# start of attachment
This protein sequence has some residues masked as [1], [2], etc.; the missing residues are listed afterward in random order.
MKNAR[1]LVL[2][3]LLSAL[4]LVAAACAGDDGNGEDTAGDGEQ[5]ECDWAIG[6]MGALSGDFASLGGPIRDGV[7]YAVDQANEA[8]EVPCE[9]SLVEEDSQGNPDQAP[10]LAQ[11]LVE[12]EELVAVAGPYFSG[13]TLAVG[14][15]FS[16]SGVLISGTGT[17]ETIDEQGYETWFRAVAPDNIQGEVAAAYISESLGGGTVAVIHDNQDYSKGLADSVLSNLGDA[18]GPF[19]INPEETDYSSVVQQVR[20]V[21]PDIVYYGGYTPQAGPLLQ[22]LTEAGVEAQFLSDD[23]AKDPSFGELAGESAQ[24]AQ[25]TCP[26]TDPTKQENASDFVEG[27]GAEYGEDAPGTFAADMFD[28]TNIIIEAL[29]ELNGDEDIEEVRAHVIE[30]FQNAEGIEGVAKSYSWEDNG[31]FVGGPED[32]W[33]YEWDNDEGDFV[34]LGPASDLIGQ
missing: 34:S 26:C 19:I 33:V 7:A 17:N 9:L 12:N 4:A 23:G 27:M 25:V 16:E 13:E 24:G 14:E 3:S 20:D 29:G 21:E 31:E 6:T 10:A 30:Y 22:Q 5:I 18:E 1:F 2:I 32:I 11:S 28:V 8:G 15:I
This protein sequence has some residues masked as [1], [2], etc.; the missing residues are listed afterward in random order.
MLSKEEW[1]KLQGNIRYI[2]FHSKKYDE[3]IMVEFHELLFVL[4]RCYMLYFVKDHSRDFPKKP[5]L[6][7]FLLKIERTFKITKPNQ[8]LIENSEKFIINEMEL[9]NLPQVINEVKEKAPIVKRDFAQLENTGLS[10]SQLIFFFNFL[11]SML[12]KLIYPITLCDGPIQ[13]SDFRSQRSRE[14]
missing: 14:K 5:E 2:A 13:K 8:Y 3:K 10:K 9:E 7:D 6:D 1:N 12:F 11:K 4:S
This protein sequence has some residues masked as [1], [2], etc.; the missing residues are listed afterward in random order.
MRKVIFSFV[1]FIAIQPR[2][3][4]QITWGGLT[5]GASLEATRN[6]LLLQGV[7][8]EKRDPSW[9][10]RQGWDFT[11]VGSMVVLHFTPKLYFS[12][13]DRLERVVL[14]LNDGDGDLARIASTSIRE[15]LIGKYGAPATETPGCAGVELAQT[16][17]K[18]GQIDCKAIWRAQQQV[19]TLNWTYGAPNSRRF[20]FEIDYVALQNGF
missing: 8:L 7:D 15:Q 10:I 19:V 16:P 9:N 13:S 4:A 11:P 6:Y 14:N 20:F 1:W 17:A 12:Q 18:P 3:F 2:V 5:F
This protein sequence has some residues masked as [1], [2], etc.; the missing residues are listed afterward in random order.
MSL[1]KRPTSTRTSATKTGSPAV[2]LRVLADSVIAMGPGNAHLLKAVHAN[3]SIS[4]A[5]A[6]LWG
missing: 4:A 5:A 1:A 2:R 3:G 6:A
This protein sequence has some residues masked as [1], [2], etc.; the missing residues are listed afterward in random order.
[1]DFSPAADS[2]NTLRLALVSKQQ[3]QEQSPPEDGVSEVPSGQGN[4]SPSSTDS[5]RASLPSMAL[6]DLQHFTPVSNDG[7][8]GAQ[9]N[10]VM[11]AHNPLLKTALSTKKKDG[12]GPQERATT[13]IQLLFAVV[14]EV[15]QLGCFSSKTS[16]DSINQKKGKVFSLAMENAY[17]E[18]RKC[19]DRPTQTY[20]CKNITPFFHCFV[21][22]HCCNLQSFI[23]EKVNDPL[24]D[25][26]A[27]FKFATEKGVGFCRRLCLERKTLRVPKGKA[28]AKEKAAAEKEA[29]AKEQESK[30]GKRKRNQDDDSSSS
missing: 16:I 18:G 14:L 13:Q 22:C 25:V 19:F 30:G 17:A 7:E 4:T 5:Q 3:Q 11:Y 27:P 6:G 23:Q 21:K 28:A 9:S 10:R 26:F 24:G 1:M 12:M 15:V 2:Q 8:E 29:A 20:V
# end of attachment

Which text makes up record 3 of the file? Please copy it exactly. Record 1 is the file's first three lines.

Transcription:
This protein sequence has some residues masked as [1], [2], etc.; the missing residues are listed afterward in random order.
MRKVIFSFV[1]FIAIQPR[2][3][4]QITWGGLT[5]GASLEATRN[6]LLLQGV[7][8]EKRDPSW[9][10]RQGWDFT[11]VGSMVVLHFTPKLYFS[12][13]DRLERVVL[14]LNDGDGDLARIASTSIRE[15]LIGKYGAPATETPGCAGVELAQT[16][17]K[18]GQIDCKAIWRAQQQV[19]TLNWTYGAPNSRRF[20]FEIDYVALQNGF
missing: 8:L 7:D 15:Q 10:I 19:V 16:P 9:N 13:S 4:A 11:P 6:Y 14:N 20:F 1:W 17:A 12:Q 18:P 3:F 2:V 5:F